Redlands 2030 Community Plan

The Redlands 2030 Community Plan was released by the City Council in 2010 following extensive research throughout the community.

Redlands 2030 Community Plan
Redlands 2030 Community Plan

Its purpose is to guide development of our Redlands in accordance with shared community values. Its vision is that “in 2030 the Redlands will be a well-designed, vibrant city of mainland and island communities, each with distinctive character, heritage and lifestyles”. For an understanding of the importance of the Plan see Cr Paul Bishop’s video.

The Community Plan was “forged” in 2010 and developed with widespread community participation, involving more than 3,000 people. In June 2012, the incoming Mayor Williams said of the Community Plan, it “remains an important strategic document” and it is “an important reference point for the values that our community holds” .

Accordingly the Redlands 2030 Community Plan is the ‘people’s plan’ to guide the decisions and actions of Council and inform ongoing reviews of strategies and services to the year 2030.

Council has facilitated a number of activities and projects since the adoption of the Community Plan including:

Redlands 2030 Community Plan Monitoring Review Report 2010 to 2012

Redlands 2030 Progress Report Breakthrough Projects

Sadly, Council has since become less transparent and accountable in implementing the Redlands 2030 Community Plan.

For more information go to News and Views category on Governance.



3 thoughts on “Redlands 2030 Community Plan”

  1. There are three areas with “red lights” including the formation of a Redlands 2030 Community Committee. Why are we waiting?

    A well balanced Community Committee seems low hanging fruit and would harness more of the energy already displayed in the development the Plan and the Monitoring and Implementation report.

  2. I was wondering if the planned reforms to the Planning Act in Qld would move planning practice towards what Darryl presented as best practice in planning.
    So I have three questions (from Darryl’s presentation) for the Qld Government and the EDO Qld
    1. Will the reforms enhance contemporary planning approaches?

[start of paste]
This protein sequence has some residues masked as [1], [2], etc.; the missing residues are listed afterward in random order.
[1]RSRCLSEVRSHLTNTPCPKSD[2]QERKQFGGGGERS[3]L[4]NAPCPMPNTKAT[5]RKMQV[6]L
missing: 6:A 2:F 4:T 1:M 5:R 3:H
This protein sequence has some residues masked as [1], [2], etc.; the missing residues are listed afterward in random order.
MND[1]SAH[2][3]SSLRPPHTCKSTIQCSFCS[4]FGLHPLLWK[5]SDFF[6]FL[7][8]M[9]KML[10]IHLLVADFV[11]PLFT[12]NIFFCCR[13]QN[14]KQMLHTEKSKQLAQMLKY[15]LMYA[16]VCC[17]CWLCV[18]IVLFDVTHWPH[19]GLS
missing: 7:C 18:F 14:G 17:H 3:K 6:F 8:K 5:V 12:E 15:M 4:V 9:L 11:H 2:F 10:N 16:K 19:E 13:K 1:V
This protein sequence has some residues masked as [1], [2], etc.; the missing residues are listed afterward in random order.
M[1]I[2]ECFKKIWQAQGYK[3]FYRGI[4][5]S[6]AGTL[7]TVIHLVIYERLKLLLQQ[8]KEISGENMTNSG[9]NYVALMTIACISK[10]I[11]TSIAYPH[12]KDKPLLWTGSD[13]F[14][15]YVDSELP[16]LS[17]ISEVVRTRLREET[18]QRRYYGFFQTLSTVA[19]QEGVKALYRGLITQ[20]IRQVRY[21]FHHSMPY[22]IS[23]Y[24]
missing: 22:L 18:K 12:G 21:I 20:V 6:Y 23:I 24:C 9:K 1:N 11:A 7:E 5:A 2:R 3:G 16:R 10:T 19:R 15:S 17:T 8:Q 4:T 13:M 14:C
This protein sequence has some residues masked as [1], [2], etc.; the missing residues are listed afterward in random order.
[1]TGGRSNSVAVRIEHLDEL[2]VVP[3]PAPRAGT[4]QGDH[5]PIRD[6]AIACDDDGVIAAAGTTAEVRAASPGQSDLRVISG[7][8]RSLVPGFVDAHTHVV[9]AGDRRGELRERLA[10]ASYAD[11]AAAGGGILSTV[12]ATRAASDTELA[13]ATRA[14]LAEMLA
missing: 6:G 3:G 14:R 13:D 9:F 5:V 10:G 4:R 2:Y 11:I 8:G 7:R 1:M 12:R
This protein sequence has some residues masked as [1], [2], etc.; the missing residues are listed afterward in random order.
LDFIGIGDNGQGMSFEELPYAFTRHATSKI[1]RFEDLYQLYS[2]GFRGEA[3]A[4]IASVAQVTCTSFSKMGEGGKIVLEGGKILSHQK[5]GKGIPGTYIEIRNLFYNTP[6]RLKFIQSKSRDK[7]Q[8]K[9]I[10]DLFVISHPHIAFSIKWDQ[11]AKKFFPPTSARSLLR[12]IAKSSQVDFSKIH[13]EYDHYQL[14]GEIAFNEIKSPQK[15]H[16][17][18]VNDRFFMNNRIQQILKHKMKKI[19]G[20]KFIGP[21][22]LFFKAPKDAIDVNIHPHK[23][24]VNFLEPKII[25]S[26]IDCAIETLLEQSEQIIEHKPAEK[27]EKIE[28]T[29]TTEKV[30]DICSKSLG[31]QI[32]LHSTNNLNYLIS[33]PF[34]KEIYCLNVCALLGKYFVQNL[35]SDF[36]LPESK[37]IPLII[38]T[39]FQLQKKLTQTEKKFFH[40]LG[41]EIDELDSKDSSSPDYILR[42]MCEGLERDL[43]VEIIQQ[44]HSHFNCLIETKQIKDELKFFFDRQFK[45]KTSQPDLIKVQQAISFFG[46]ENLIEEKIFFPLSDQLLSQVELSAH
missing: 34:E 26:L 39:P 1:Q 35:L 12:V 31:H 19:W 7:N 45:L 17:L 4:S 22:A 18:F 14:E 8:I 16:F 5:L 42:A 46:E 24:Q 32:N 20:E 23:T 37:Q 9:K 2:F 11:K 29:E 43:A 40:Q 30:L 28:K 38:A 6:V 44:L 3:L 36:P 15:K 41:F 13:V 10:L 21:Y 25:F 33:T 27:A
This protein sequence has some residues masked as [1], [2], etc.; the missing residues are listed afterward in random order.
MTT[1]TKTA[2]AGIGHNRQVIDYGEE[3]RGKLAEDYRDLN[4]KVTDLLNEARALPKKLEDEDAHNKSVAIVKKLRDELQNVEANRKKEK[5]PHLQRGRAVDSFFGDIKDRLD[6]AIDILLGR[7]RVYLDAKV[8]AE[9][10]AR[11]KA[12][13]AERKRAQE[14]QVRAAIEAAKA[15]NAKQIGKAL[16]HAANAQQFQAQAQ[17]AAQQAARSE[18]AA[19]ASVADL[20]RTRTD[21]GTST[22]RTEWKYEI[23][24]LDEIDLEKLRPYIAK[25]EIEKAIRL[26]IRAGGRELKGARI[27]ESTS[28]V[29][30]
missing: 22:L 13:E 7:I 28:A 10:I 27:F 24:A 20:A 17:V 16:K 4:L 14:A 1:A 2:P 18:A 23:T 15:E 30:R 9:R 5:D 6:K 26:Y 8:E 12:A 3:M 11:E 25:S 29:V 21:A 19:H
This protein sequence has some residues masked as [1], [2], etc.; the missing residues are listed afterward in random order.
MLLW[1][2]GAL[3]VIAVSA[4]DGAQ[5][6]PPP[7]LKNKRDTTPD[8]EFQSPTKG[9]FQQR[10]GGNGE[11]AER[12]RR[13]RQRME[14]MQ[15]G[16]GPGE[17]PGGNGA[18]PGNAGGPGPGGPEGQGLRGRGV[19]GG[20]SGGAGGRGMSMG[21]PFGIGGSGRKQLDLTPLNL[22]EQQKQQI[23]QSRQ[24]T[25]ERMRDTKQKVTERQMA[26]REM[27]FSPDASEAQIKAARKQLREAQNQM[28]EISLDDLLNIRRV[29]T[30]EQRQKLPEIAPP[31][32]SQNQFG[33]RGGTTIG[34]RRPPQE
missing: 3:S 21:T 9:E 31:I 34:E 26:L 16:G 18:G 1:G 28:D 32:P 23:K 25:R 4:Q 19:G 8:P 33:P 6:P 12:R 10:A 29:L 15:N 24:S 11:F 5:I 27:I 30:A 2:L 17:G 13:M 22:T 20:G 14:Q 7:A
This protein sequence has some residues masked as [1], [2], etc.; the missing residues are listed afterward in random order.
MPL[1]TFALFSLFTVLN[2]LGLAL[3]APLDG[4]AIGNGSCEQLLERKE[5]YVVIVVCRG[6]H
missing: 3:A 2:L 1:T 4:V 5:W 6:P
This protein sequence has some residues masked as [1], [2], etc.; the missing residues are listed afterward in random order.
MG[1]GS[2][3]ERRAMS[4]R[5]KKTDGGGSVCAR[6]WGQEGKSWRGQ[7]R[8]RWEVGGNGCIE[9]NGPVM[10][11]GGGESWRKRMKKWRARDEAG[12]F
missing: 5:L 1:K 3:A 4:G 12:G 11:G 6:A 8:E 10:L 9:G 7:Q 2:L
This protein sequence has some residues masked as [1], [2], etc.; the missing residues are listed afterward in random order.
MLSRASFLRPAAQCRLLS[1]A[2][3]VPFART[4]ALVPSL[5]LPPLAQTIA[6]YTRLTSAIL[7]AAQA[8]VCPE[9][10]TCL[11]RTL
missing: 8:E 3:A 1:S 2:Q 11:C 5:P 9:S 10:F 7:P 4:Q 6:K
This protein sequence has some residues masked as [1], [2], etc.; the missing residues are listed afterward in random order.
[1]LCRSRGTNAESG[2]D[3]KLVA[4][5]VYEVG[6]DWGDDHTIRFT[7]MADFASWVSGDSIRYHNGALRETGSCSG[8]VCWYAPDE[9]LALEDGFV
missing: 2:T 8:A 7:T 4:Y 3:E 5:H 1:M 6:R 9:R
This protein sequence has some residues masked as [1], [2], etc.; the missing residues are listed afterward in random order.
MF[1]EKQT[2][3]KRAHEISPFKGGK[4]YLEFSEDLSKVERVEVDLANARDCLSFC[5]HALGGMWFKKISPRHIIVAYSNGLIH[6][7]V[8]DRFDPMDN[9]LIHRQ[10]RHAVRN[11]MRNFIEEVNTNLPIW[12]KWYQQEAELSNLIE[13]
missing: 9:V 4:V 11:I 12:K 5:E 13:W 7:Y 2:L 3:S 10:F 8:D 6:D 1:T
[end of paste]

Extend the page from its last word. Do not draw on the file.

2. Will the reforms promote adopting processes that facilitate best practice?
    3. Will the reforms base planning on principles of best practice to deal with uncertainty? For example,Precautionary Principle, and the Principles of Sustainability, Ecological Sustainable Development, Biodiversity and Resilience.

    What are the implications for Queenslanders?

  3. I have just watched the 3-minute video clip by Cr Paul Bishop and I have a lot of respect for him and the other councillors who are trying to abide by the town plan, as set out by Melva Hobson and others back in 2009. But it is now 2017 and we are seeing some poor council decisions at RCC that do not abide by the plan held up by Paul. He talks about doing the right thing for the Redlands on land, sea and in the Bay. Yet many council decisions are now surrounded in secrecy and there are obvious conflicts of interest, which need to be addressed. One case in point is the Walker Corporation multi-million dollar commercial plan to construct 3,600 units over the water in the Ramsar Migratory Shore-Bird Protection Zone. This goes totally against the future plan that Paul Bishop held up yet it is being seriously considered by Council and both major political parties because it involves big money with generous donations recorded to both sides of government. It goes directly against the stated environmental agenda of the Labor Party yet they and the LNP are backing it. There is no doubt that a number of the councillors can see it goes against their own Blue Print for the development of the Redlands but they are being out-voted.

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